Cliff spurge (Euphorbia ammak), also known as African Milk Bush, is a succulent plant native to the Horn of Africa. It is a member of the Euphorbiaceae family and can grow up to 6 feet tall. The leaves are ovate-shaped and have a milky sap that can cause skin irritation. The flowers are small and yellow-green. Cliff spurge is drought-tolerant and does well in full sun or partial shade.

24. Indian Spurge Tree Euphorbia

Indian Spurge Tree Euphorbia

The Indian Spurge tree, also known as the Milkweed tree, is a member of the spurge family. It is native to India and Sri Lanka. The Indian Spurge tree is a large shrub or small tree, growing to a height of 10-15 m.

The leaves are opposite, oblong-elliptic in shape, and can reach 5-10 cm in length and 2-5 cm in width. The leaves are green and have a milky sap. The flowers are small, white, and borne in clusters at the ends of the branches. The fruit is a capsule containing two seeds.

25. African Candelabra Euphorbia

African Candelabra Euphorbia

The African Candelabra, or Euphorbia ingens, is a large, succulent tree that originates from Africa. It can grow up to 30 feet tall and has a thick trunk with branchless stems that are covered in sharp spines. The leaves are small and oblong, and the flowers are tiny and yellow-green. The African Candelabra is an eye-catching plant that makes a great addition to any succulent collection.

26. False Globose Spurge Euphorbia

False Globose Spurge Euphorbia

If you’re looking for an eye-catching, low-maintenance plant to add to your landscape, false globose spurge (Euphorbia hypericifolia ‘Inneuphdia’) is a great option. This perennial plant is native to Europe and Asia, and it’s characterized by its round, green leaves and yellow-green flowers. False globose spurge is relatively easy to care for, and it’s tolerant of both full sun and partial shade.

27. Decaryi Euphorbia

Decaryi Euphorbia

This variety is native to Madagascar, and it is characterized by its small size and round leaves. The flowers are white and have a yellow center, and they bloom in the springtime. Decaryi is a very popular type of Euphorbia, and it is often used as an ornamental plant in gardens.

28. Snowbush Euphorbia

Snowbush Euphorbia

If you are looking for an unusual succulent to add to your collection, consider the Snowbush (Euphorbia leuconeura). This is a small, slow-growing shrub that is native to Madagascar and has white or pale yellow flowers that bloom in spring.

The leaves are thick and fleshy, ranging in color from green to gray-green. Snow Bushes are not tolerant of frost, so they must be grown indoors or in a greenhouse in colder climates.

Frequently Asked Questions

Some popular varieties of Euphorbia include Euphorbia milii, also known as “Crown of Thorns,” known for its small, thorny stems and colorful bracts, Euphorbia lactea, known for its unique, white, and green striped branches, Euphorbia pulcherrima, also known as “Poinsettia,” known for its bright red bracts during the winter, and Euphorbia trigona, known for its tall, triangular shaped stem and small green leaves.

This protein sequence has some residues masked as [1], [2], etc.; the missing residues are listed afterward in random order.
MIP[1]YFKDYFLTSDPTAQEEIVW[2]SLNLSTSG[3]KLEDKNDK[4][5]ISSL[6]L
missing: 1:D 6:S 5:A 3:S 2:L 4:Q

How do I care for my Euphorbia milii?

Euphorbia milii prefers bright, indirect light and well-drained soil. It’s important to keep the soil moist but not waterlogged and fertilize regularly. It can be sensitive to changes in temperature and lighting, so it’s important to keep an eye on it and make adjustments as necessary.

Can Euphorbia lactea be grown outside?

Euphorbia lactea can be grown outside in warm climates but it is typically grown as a houseplant. It can be sensitive to changes in temperature and lighting, so it’s best to keep it in a place where it can be protected from direct sun and frost.

What are the ideal temperature and humidity levels for Euphorbia pulcherrima?

Euphorbia pulcherrima prefers warm temperatures between 60°F and 75°F (15°C – 24°C), and moderate humidity levels of around 40-50%. It is important to keep the plant in a location where it can be protected from drafts and sudden temperature changes.

How can I propagate my Euphorbia trigona?

Euphorbia trigona can be propagated by stem cuttings. To propagate, simply plant stem cuttings in the soil, making sure to keep the soil consistently moist but not waterlogged.

It is also possible to propagate Euphorbia trigona by division of the roots, this method is typically done when the plant becomes too large for its container or needs to be divided for another reason. Remember that Euphorbia’s sap can be toxic and cause skin irritation, so it’s essential to use gloves when handling the plant or cutting.

Final Note

Euphorbia is a large and varied genus of plants, with many different species and subspecies. Some are common and easily found in cultivation, while others are rare and hard to come by.

However, all euphorbias have one thing in common: they are beautiful plants worth seeking out.